The Liberal Democrats, who obtained the details through the Freedom of Information legislation, pointed out that the total cost was more than double what the government spent on the 2011 survey.
National Records of Scotland (NRS) said total spending to 31 March 2023 was £135m, with a further £5m expected to be spent over the next two financial years.
READ MORE: When the 2022 Scottish Census will be released as England and Wales report first results
Scottish ministers decided in July 2020 to postpone the census by a year, making it no longer consistent with the census in England and Wales.
This decision to postpone was blamed for the low returns.
Despite the one month extension of the deadline, only 89% of households in Scotland submitted the survey.
Below the Scottish Government’s target of 90% and much lower than the 97% overall response rate reported in England and Wales.
Officials have previously stated that robust data can still be obtained from the census.
The extension of the deadline added around £6m to the initial cost.
Last year, public spending regulator Audit Scotland asked NRS to find out why Scotland’s initial rate of return was lower than other parts of the UK.
This report is expected before the end of the year.
Liberal Democrat MP Willie Rennie said the “botched” census will affect government service delivery for years to come.
“Ministers have made significant changes including moving the census online and moving it away from being synchronized with data collection elsewhere in the UK. Then they refused to learn the lessons of nationalist belligerence.
“Now that we see the exorbitant prices, it is once again becoming clear to the public that SNP cannot be trusted to deliver a project on time.
“What is worse is that census bungling will now have a domino effect on government service delivery over the next decade.
“The relevant Cabinet Secretary must set out what type of review of the census process will be carried out and how the government will ensure that these errors are not repeated.”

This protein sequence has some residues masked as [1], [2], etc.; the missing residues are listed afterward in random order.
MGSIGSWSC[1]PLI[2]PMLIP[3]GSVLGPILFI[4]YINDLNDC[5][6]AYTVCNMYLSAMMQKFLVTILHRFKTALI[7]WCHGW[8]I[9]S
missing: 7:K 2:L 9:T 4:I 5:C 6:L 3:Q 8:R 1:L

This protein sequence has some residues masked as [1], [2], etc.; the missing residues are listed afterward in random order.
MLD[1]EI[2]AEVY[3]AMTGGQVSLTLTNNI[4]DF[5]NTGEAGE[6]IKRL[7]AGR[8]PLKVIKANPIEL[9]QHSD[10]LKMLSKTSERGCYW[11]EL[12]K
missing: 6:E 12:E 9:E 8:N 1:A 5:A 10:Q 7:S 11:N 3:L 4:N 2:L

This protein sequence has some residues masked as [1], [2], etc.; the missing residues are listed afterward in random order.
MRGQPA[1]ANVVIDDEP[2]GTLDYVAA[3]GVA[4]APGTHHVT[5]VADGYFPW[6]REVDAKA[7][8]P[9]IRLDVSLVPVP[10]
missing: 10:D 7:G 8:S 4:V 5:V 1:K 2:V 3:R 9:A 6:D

READ MORE: The declaration was ordered as Scotland has the lowest census response rate in the UK
Scottish Conservative MP Alexander Stewart added: “The SNP’s conduct of the Scottish Census fell into utter chaos and now taxpayers are paying a staggering bill at the hands of the Nationalists’ gross mismanagement.”
“Typically, SNP ministers decided they knew best and failed to synchronize the census with the rest of the UK. Despite numerous extensions, this led to an overall poorer response rate and a bill that ultimately got out of control.
“This SNP government was notorious for its disastrous handling of public projects during its 16-year tenure, and the botched census is another prime example.”
“Their arrogant decision to do things differently has not only landed taxpayers a bill of over £140million but will also impact how future policy decisions are made. Ministers urgently need to explain what lessons, if any, they have learned from this debacle.” .”
An NRS spokeswoman said: “No other survey provides as much information as the census.”
“Estimates from other censuses have shown that for every pound spent on the census, there is an economic benefit of about £5.”
“While much of the cost of the census is concentrated in the key years of deployment, most of the long-term benefits are felt throughout the lifecycle of the program after the survey phases.
“NRS has continued to ensure that we only spend what we need to conduct a census and the benefits that come with it. Where efficiency improvements are possible, they serve to ensure that we get value for money from public funds.
“By the end of 2024 an assessment of the 2022 Scottish Census focusing on lessons learned for future censuses and other complex programs will be prepared for Ministers and presented to Parliament.”
She continued: “89% of the responses came through the online platform and 11% in paper form.
“This split is the same as for the 2021 census in England and Wales.”